by Blake Propach
An Introduction to Balance
We’ve all played games that have felt like they had never been tested a single time before getting put on the shelf. Some of us have been lucky enough to fall in love with a game that felt like a strategic masterpiece, maybe simple, maybe complicated, but every part of it felt honed and complete. I personally take balancing very seriously. A truly competitive game is built on pillars that those playing the game expect to be solid. Not all players may be aware of the pillars. In fact, a game is best when no matter what level of scrutiny a player or group assesses it with, it should be just as competitive.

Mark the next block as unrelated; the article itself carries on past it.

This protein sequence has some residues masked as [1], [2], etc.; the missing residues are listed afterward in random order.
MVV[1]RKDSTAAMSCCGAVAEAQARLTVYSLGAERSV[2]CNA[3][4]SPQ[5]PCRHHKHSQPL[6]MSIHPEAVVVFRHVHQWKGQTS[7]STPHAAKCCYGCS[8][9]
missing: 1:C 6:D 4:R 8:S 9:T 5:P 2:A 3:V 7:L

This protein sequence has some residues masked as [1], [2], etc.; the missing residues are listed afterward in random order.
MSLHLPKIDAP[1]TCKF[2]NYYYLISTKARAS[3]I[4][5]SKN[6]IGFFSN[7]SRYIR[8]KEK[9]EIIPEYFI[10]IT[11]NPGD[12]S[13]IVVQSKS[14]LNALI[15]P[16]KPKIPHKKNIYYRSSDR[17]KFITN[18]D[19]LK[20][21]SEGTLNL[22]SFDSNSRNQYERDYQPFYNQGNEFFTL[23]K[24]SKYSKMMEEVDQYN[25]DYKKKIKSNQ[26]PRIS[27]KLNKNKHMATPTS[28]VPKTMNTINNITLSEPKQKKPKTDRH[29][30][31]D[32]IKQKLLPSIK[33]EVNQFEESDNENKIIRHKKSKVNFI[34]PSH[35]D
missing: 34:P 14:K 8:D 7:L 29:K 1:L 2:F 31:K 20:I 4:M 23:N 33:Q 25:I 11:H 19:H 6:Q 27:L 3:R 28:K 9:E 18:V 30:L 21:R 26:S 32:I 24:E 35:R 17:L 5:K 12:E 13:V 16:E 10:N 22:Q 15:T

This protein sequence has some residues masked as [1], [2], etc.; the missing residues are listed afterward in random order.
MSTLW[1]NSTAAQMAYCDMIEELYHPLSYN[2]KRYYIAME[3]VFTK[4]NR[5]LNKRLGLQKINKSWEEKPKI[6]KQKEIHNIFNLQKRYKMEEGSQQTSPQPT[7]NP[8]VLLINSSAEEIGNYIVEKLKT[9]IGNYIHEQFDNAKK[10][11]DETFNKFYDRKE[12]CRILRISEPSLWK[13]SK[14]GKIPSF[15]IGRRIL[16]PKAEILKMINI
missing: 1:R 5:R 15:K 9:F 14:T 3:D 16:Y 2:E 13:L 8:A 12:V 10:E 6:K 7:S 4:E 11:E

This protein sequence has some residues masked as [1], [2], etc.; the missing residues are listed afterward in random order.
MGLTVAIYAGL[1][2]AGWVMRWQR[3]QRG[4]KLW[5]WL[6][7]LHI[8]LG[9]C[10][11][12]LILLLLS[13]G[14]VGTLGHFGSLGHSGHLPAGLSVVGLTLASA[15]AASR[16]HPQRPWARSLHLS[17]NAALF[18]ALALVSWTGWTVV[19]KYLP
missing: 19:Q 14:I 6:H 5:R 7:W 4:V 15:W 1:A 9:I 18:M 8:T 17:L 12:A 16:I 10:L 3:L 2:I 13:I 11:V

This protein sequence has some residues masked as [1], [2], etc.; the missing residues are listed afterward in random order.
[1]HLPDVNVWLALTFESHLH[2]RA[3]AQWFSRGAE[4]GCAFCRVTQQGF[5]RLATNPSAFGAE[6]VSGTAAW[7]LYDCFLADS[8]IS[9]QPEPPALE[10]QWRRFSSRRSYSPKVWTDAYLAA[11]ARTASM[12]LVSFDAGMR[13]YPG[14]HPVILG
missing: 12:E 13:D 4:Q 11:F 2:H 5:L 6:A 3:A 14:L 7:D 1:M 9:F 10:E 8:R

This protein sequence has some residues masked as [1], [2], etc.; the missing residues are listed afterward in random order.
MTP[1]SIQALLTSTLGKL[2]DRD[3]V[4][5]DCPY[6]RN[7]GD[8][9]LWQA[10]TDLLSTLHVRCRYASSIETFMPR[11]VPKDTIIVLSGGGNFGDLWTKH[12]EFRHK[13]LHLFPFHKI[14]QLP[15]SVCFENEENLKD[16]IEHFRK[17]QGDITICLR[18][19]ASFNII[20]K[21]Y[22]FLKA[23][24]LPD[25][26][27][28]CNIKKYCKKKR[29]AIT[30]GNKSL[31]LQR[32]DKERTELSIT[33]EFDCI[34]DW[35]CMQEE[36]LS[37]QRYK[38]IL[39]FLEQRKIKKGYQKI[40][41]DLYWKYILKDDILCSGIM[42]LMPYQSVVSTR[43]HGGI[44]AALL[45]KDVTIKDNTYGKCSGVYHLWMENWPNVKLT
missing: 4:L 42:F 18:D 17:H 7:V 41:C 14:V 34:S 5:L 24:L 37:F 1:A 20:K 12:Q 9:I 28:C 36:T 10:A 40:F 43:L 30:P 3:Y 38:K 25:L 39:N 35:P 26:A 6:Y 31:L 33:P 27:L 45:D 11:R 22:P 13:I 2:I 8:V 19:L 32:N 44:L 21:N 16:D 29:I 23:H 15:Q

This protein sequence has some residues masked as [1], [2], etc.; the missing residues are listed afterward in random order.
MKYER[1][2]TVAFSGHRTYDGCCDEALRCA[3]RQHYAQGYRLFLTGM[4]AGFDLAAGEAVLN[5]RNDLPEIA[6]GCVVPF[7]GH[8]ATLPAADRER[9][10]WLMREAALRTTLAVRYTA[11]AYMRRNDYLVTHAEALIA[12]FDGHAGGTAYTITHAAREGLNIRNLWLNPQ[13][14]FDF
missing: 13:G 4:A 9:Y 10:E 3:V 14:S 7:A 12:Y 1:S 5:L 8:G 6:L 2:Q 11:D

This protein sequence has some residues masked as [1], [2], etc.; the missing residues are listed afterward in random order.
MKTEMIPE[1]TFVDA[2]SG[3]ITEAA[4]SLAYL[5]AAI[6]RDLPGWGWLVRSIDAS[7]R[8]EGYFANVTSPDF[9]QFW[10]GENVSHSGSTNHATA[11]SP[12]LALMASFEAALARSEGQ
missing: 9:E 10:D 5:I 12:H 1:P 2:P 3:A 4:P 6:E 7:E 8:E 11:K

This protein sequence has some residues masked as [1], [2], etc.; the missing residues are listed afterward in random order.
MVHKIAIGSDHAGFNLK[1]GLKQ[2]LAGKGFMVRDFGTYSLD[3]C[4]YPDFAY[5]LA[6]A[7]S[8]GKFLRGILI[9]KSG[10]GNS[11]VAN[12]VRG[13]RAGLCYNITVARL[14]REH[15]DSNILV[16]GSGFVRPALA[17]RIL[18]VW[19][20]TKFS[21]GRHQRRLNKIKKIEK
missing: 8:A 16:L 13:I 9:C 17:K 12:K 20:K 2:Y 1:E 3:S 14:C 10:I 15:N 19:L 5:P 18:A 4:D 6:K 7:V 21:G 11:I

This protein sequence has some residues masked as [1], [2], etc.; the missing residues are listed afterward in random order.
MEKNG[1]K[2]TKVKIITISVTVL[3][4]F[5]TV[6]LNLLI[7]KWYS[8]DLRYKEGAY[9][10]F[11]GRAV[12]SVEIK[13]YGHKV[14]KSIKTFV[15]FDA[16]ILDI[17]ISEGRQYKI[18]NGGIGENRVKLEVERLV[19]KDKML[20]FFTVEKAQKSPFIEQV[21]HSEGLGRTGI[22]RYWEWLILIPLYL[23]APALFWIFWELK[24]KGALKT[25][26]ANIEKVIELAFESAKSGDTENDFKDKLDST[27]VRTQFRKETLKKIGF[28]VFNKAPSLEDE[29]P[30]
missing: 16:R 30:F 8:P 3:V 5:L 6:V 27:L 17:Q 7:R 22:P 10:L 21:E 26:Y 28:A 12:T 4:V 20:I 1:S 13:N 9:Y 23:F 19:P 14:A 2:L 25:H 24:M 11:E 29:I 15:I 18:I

One, choices must matter. If the player is not inputting meaningful choices, they aren’t affecting the game enough to make it more than chance that they’re winning or losing.
Two, these choices should be reasonable. Reasonability for me comes in two steps. I should both understand the question, and the solutions that I have choice of. In an economy game, it should make sense the difference between constructing a resource building for later use, constructing a unit for immediate use, etc. I should have some idea of why I would build a unit before I make it.
And three is why I’m writing this. Choices must be equal. If I were playing some form of chess where I can add any piece to the board at any time, I’d want an equally good reason to choose a bishop or rook over a queen. When an obvious solution appears to a game, it becomes unbalanced.